Justice Breyer Calls the Supreme Court—Again—to Reconsider the Constitutionality of the Death Penalty

Echoing his 2015 dissenting opinion in Glossip v. Gross, where the Supreme Court upheld Oklahoma’s three-drug lethal injection protocol, Justice Breyer asked the Court to reconsider the constitutionality of capital punishment in his concurring opinion in Dunn v. Madison.

Vernon Madison was sentenced to the death for the 1985 murder of a police officer. In 2016 he argued he was no longer competent to be executed due to a series of strokes. His psychologist and the state’s psychologist agree that Madison understands that he is being executed in retribution for murder. But he doesn’t remember killing anyone.

A state trial court denied Madison’s petition concluding that the Supreme Court entitles relief only when a person can show that mental illness deprives him or her of “the mental capacity to rationally understand that he [or she] is being executed as a punishment for a crime.” 

Per the Antiterrorism and Effective Death Penalty Act, Madison could appeal to federal court if he could show the state court’s ruling involved an unreasonable application of clearly established federal law.  

In this case in a unanimous, per curium (unauthored) opinion the Supreme Court reversed the Eleventh Circuit’s grant of a certificate of appealability. The Supreme Court has never ruled that the failure to remember the commission of a crime means someone is no longer competent to be executed.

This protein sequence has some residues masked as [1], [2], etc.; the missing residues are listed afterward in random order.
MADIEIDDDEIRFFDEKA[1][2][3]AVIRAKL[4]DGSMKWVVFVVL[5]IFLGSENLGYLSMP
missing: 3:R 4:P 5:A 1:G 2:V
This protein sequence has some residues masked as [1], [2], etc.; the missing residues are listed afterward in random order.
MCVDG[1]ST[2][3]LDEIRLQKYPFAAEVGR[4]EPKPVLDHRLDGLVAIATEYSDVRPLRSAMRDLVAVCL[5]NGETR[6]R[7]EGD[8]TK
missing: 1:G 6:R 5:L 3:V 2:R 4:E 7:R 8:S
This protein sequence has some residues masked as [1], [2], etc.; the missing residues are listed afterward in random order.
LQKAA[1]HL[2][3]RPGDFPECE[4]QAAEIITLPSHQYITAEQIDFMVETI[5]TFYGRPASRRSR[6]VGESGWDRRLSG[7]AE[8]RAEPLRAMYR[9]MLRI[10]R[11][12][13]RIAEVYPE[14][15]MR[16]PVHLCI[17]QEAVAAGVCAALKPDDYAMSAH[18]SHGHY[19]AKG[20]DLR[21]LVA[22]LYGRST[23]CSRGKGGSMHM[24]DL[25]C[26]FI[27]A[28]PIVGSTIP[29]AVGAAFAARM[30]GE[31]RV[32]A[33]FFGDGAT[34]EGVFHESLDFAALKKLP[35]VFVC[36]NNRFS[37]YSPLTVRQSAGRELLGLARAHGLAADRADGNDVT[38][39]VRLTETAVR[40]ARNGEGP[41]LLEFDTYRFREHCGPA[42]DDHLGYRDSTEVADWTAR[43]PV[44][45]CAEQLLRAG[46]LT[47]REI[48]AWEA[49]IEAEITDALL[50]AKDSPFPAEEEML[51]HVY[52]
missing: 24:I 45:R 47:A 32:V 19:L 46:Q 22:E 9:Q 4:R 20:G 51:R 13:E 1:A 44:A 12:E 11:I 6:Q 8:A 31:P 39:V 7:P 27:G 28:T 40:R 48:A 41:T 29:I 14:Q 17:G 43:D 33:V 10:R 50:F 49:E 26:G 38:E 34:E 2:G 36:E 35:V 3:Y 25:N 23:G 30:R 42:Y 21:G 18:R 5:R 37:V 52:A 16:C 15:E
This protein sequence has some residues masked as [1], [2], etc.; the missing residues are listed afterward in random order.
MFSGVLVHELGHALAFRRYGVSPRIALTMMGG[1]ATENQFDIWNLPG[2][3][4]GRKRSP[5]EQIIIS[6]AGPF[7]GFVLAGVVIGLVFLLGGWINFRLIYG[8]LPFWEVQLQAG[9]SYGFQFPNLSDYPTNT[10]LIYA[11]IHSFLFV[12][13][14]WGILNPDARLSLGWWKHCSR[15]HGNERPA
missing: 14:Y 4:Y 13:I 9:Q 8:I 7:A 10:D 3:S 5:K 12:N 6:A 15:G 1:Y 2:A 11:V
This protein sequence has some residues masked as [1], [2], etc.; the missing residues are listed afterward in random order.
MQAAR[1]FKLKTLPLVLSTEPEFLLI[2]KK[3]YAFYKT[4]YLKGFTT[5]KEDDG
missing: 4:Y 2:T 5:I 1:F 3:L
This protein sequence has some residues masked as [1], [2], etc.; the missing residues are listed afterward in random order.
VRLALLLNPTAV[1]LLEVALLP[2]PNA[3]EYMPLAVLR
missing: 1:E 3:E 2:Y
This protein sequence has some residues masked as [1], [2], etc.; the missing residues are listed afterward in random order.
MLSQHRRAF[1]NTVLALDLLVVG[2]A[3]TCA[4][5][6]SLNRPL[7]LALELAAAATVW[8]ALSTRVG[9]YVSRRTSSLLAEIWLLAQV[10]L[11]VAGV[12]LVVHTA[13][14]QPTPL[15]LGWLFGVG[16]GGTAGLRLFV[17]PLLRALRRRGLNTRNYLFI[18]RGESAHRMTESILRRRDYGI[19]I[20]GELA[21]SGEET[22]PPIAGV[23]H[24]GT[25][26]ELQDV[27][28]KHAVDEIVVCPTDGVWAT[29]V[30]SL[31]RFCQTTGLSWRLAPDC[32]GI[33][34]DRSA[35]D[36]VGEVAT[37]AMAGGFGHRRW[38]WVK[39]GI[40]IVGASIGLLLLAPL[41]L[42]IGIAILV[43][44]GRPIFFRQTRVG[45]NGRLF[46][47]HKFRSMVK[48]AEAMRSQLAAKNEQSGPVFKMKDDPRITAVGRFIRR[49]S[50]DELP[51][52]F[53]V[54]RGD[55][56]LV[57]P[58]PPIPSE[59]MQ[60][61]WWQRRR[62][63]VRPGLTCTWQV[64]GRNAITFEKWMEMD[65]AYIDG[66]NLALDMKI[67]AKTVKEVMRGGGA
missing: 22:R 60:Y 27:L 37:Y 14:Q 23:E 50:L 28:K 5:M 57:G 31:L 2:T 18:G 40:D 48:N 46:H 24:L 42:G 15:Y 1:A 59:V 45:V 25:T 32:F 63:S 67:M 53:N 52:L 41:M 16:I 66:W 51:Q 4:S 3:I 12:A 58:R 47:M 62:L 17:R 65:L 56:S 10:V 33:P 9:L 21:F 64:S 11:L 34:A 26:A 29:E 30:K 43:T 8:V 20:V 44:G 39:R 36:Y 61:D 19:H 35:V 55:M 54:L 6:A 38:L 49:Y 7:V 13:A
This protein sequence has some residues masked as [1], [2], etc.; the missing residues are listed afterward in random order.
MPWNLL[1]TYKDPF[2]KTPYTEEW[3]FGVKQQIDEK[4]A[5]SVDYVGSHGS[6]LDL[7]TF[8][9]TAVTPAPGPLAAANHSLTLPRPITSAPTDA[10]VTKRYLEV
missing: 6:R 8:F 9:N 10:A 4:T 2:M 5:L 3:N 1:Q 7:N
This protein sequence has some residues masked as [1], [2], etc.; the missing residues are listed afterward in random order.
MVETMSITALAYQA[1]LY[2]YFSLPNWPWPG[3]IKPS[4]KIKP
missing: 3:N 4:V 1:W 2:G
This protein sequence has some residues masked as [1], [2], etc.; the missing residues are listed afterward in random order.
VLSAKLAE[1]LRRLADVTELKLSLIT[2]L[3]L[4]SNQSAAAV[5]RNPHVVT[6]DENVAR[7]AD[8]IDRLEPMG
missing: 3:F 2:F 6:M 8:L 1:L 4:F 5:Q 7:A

Justice Breyer wrote a concurring opinion “to underline the fact that this case illustrates one of the basic problems with the administration of the death penalty itself. That problem concerns the unconscionably long periods of time that prisoners often spend on death row awaiting execution.” He points out that Madison’s long incarceration isn’t unusual. The 21 people executed in 2017 were on death row for an average of more than 19 years.

Justice Breyer doesn’t suggest “develop[ing] a constitutional jurisprudence that focuses upon the special circumstances of the aged.” Instead he suggests it “would be wiser to reconsider the root cause of the problem—the constitutionality of the death penalty itself.”

Justice Breyer wrote alone in Dunn v. Madison. Justice Ginsburg joined his lengthy dissent in Glossip v. Gross. In oral argument in a 2014 death penalty case, Hall v. Florida, Justice Kennedy suggested he too believes that lengthy incarceration before execution may be problematic.